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Report: Big Ten Football Discussing Start of 2020 Fall Season Around Thanksgiving

According to two college football people familiar with the Big Ten, there have been talks about starting a Big Ten season of at least eight games the week of Thanksgiving.

BLOOMINGTON, Ind. — Ever since the Big Ten postponed fall sports, they have been trying to come up with ways to play the football season as early as possible.

One of the popular choices has been to start in early January, using dome stadiums in the Midwest to play its games due to the weather.

But according to a report from USA Today Sports, recent discussion has surrounded starting the Big Ten football season of at least eight games the week of Thanksgiving.

At least for Indiana's schedule, the university is sending students home the week of Thanksgiving and giving them an extended break, which means they won't return to in-person classes until early February.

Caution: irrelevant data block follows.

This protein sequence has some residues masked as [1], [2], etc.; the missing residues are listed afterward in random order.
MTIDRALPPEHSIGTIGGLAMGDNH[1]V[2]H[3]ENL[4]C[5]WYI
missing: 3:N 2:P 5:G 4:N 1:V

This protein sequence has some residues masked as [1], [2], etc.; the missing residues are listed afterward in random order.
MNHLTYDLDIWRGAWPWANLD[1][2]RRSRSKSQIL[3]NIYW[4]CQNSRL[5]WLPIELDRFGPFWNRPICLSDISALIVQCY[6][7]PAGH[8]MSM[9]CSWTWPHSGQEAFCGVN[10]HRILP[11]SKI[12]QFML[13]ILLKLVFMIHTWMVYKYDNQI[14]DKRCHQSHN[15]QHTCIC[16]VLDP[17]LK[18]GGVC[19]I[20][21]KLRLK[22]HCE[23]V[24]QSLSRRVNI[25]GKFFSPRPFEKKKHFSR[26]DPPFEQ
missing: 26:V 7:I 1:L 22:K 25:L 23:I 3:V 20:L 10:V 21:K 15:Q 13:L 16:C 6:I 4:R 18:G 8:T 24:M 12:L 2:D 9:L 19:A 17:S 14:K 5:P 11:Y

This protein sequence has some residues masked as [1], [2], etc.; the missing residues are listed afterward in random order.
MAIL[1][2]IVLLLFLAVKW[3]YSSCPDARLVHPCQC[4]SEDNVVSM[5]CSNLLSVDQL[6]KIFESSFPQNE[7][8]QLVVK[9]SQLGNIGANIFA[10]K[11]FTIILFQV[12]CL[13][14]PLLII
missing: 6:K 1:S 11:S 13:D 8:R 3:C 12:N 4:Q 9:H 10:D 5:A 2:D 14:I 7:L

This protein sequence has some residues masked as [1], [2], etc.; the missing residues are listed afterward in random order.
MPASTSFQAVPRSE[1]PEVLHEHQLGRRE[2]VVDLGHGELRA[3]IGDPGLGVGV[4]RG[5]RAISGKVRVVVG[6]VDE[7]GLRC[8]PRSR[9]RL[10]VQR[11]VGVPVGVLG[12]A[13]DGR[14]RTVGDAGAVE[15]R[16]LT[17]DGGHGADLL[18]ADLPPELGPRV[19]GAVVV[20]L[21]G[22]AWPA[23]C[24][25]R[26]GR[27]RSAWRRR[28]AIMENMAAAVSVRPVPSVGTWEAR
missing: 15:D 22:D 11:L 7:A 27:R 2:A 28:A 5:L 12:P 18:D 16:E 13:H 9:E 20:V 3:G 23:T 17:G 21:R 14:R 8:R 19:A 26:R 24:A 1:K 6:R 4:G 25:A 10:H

This means Bloomington would be less crowded and most likely easier to keep athletes safe and less exposed to COVID-19.

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A big reason this discussion is happening is because the U.S. Food and Drug Administration granted emergency approval for a rapid antigen test designed by Abbott Labs. The test is expected to cost $5 and the results should be available in just 15 minutes, without the sample being sent to a lab.

According to the report, Wisconsin athletic director Barry Alvarez has noted the importance of being able to get rapid test results to be sure athletes and staff members are not infected.

“We thought that potentially could be an answer for us,” Alvarez said recently. “If we had a saliva test that we could get back within an hour.

“Heck, we could have our guys do their test, go in and have breakfast and they’d have an answer before they went to practice and we could have a clean practice field.”

  • PROTEST AT BIG TEN HEADQUARTERS: Parents and family members around the Big Ten peacefully protested at the Big Ten headquarters on Friday morning. CLICK HERE
  • TOM ALLEN ON TEAM MINDSET: Despite no fall season, Tom Allen sees it as an opportunity to get better. CLICK HERE